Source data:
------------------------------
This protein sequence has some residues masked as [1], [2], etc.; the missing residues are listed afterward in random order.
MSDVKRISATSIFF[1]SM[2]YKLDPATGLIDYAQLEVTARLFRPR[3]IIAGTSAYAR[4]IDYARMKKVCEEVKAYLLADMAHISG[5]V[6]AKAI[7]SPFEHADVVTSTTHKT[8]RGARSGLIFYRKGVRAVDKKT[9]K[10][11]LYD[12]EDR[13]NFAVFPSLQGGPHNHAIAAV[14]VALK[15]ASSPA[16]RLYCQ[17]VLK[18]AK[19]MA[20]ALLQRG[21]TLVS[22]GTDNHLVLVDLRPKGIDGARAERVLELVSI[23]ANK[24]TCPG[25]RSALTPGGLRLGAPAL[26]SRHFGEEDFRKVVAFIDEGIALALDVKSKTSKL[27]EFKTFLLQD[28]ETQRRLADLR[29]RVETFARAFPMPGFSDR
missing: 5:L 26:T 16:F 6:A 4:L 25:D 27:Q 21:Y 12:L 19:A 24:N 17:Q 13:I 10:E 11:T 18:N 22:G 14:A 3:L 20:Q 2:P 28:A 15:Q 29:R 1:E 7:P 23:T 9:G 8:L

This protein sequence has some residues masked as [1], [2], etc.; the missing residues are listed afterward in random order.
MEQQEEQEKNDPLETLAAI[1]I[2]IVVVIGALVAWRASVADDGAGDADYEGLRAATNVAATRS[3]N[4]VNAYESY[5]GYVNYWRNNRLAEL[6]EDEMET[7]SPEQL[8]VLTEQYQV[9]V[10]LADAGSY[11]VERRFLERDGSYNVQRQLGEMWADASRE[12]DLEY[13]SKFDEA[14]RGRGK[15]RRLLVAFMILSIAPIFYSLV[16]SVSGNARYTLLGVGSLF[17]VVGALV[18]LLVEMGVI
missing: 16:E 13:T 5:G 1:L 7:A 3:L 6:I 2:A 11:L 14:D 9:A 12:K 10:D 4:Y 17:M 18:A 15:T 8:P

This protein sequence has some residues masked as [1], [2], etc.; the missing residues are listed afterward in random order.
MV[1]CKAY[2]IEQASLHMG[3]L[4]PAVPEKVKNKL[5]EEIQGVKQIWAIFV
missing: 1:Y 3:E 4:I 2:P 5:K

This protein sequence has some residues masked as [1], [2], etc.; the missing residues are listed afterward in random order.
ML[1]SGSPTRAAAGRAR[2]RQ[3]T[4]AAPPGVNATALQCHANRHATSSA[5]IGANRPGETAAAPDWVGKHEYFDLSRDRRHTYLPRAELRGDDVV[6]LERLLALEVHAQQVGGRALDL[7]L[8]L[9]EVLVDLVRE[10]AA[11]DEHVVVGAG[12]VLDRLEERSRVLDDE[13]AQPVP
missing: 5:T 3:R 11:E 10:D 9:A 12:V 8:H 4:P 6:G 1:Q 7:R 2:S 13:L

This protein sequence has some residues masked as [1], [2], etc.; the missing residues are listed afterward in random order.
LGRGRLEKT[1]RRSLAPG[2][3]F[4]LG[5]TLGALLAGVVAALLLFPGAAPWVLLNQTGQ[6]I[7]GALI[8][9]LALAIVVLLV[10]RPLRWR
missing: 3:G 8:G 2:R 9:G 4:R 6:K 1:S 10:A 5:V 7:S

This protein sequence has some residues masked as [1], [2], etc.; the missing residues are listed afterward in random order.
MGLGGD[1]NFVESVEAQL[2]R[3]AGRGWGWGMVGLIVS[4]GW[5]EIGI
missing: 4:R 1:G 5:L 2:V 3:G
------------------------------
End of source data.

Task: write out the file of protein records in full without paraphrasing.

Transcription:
This protein sequence has some residues masked as [1], [2], etc.; the missing residues are listed afterward in random order.
MSDVKRISATSIFF[1]SM[2]YKLDPATGLIDYAQLEVTARLFRPR[3]IIAGTSAYAR[4]IDYARMKKVCEEVKAYLLADMAHISG[5]V[6]AKAI[7]SPFEHADVVTSTTHKT[8]RGARSGLIFYRKGVRAVDKKT[9]K[10][11]LYD[12]EDR[13]NFAVFPSLQGGPHNHAIAAV[14]VALK[15]ASSPA[16]RLYCQ[17]VLK[18]AK[19]MA[20]ALLQRG[21]TLVS[22]GTDNHLVLVDLRPKGIDGARAERVLELVSI[23]ANK[24]TCPG[25]RSALTPGGLRLGAPAL[26]SRHFGEEDFRKVVAFIDEGIALALDVKSKTSKL[27]EFKTFLLQD[28]ETQRRLADLR[29]RVETFARAFPMPGFSDR
missing: 5:L 26:T 16:F 6:A 4:L 25:D 27:Q 21:Y 12:L 19:A 24:N 17:Q 13:I 10:E 11:T 18:N 22:G 14:A 3:L 20:Q 2:P 28:A 15:Q 29:R 1:E 7:P 23:T 9:G 8:L

This protein sequence has some residues masked as [1], [2], etc.; the missing residues are listed afterward in random order.
MEQQEEQEKNDPLETLAAI[1]I[2]IVVVIGALVAWRASVADDGAGDADYEGLRAATNVAATRS[3]N[4]VNAYESY[5]GYVNYWRNNRLAEL[6]EDEMET[7]SPEQL[8]VLTEQYQV[9]V[10]LADAGSY[11]VERRFLERDGSYNVQRQLGEMWADASRE[12]DLEY[13]SKFDEA[14]RGRGK[15]RRLLVAFMILSIAPIFYSLV[16]SVSGNARYTLLGVGSLF[17]VVGALV[18]LLVEMGVI
missing: 16:E 13:T 5:G 1:L 7:A 3:L 6:I 2:A 11:L 14:D 9:A 12:K 10:D 4:Y 17:M 18:A 15:T 8:P

This protein sequence has some residues masked as [1], [2], etc.; the missing residues are listed afterward in random order.
MV[1]CKAY[2]IEQASLHMG[3]L[4]PAVPEKVKNKL[5]EEIQGVKQIWAIFV
missing: 1:Y 3:E 4:I 2:P 5:K

This protein sequence has some residues masked as [1], [2], etc.; the missing residues are listed afterward in random order.
ML[1]SGSPTRAAAGRAR[2]RQ[3]T[4]AAPPGVNATALQCHANRHATSSA[5]IGANRPGETAAAPDWVGKHEYFDLSRDRRHTYLPRAELRGDDVV[6]LERLLALEVHAQQVGGRALDL[7]L[8]L[9]EVLVDLVRE[10]AA[11]DEHVVVGAG[12]VLDRLEERSRVLDDE[13]AQPVP
missing: 5:T 3:R 11:E 10:D 9:A 12:V 8:H 4:P 6:G 1:Q 7:R 2:S 13:L

This protein sequence has some residues masked as [1], [2], etc.; the missing residues are listed afterward in random order.
LGRGRLEKT[1]RRSLAPG[2][3]F[4]LG[5]TLGALLAGVVAALLLFPGAAPWVLLNQTGQ[6]I[7]GALI[8][9]LALAIVVLLV[10]RPLRWR
missing: 3:G 8:G 2:R 9:G 4:R 6:K 1:S 10:A 5:V 7:S

This protein sequence has some residues masked as [1], [2], etc.; the missing residues are listed afterward in random order.
MGLGGD[1]NFVESVEAQL[2]R[3]AGRGWGWGMVGLIVS[4]GW[5]EIGI
missing: 4:R 1:G 5:L 2:V 3:G